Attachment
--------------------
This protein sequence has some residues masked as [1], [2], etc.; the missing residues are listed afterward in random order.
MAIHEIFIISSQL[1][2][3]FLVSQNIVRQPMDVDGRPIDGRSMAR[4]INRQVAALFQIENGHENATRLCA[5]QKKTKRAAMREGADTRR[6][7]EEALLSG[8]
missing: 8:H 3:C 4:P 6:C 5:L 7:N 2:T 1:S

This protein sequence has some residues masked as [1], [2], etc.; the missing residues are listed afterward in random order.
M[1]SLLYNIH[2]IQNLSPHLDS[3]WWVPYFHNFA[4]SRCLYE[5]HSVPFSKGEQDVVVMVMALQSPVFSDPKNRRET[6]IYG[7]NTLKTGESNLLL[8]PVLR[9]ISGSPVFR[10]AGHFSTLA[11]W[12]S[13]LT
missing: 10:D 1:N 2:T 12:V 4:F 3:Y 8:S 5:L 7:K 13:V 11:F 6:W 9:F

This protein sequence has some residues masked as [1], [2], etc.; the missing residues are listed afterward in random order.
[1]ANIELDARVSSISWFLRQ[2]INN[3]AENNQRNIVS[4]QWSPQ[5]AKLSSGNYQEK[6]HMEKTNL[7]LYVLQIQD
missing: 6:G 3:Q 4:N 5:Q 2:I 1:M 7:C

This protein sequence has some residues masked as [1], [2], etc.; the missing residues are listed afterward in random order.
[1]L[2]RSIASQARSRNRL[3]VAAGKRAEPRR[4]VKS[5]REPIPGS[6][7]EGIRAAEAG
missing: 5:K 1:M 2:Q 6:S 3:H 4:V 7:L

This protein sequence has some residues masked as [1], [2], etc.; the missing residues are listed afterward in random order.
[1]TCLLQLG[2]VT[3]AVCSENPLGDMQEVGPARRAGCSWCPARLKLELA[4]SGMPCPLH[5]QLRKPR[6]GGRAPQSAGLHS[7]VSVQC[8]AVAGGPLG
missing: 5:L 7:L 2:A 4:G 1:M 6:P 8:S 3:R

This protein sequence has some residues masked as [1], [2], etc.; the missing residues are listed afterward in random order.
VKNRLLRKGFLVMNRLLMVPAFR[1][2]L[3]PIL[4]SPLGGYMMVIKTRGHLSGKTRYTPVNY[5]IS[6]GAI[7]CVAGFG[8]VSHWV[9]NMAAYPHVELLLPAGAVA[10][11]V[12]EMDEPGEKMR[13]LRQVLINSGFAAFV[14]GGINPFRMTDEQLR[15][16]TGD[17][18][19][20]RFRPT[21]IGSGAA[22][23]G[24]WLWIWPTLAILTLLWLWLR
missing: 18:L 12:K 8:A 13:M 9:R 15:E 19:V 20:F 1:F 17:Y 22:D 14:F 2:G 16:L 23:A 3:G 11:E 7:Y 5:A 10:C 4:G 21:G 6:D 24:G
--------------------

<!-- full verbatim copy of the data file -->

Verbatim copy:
This protein sequence has some residues masked as [1], [2], etc.; the missing residues are listed afterward in random order.
MAIHEIFIISSQL[1][2][3]FLVSQNIVRQPMDVDGRPIDGRSMAR[4]INRQVAALFQIENGHENATRLCA[5]QKKTKRAAMREGADTRR[6][7]EEALLSG[8]
missing: 8:H 3:C 4:P 6:C 5:L 7:N 2:T 1:S

This protein sequence has some residues masked as [1], [2], etc.; the missing residues are listed afterward in random order.
M[1]SLLYNIH[2]IQNLSPHLDS[3]WWVPYFHNFA[4]SRCLYE[5]HSVPFSKGEQDVVVMVMALQSPVFSDPKNRRET[6]IYG[7]NTLKTGESNLLL[8]PVLR[9]ISGSPVFR[10]AGHFSTLA[11]W[12]S[13]LT
missing: 10:D 1:N 2:T 12:V 4:F 3:Y 8:S 5:L 7:K 13:V 11:F 6:W 9:F

This protein sequence has some residues masked as [1], [2], etc.; the missing residues are listed afterward in random order.
[1]ANIELDARVSSISWFLRQ[2]INN[3]AENNQRNIVS[4]QWSPQ[5]AKLSSGNYQEK[6]HMEKTNL[7]LYVLQIQD
missing: 6:G 3:Q 4:N 5:Q 2:I 1:M 7:C

This protein sequence has some residues masked as [1], [2], etc.; the missing residues are listed afterward in random order.
[1]L[2]RSIASQARSRNRL[3]VAAGKRAEPRR[4]VKS[5]REPIPGS[6][7]EGIRAAEAG
missing: 5:K 1:M 2:Q 6:S 3:H 4:V 7:L

This protein sequence has some residues masked as [1], [2], etc.; the missing residues are listed afterward in random order.
[1]TCLLQLG[2]VT[3]AVCSENPLGDMQEVGPARRAGCSWCPARLKLELA[4]SGMPCPLH[5]QLRKPR[6]GGRAPQSAGLHS[7]VSVQC[8]AVAGGPLG
missing: 5:L 7:L 2:A 4:G 1:M 6:P 8:S 3:R

This protein sequence has some residues masked as [1], [2], etc.; the missing residues are listed afterward in random order.
VKNRLLRKGFLVMNRLLMVPAFR[1][2]L[3]PIL[4]SPLGGYMMVIKTRGHLSGKTRYTPVNY[5]IS[6]GAI[7]CVAGFG[8]VSHWV[9]NMAAYPHVELLLPAGAVA[10][11]V[12]EMDEPGEKMR[13]LRQVLINSGFAAFV[14]GGINPFRMTDEQLR[15][16]TGD[17][18][19][20]RFRPT[21]IGSGAA[22][23]G[24]WLWIWPTLAILTLLWLWLR
missing: 18:L 12:K 8:A 13:M 9:R 15:E 19:V 20:F 1:F 17:Y 22:D 14:F 2:G 16:L 23:A 3:G 11:E 7:Y 5:A 10:C 4:G 21:G 6:D 24:G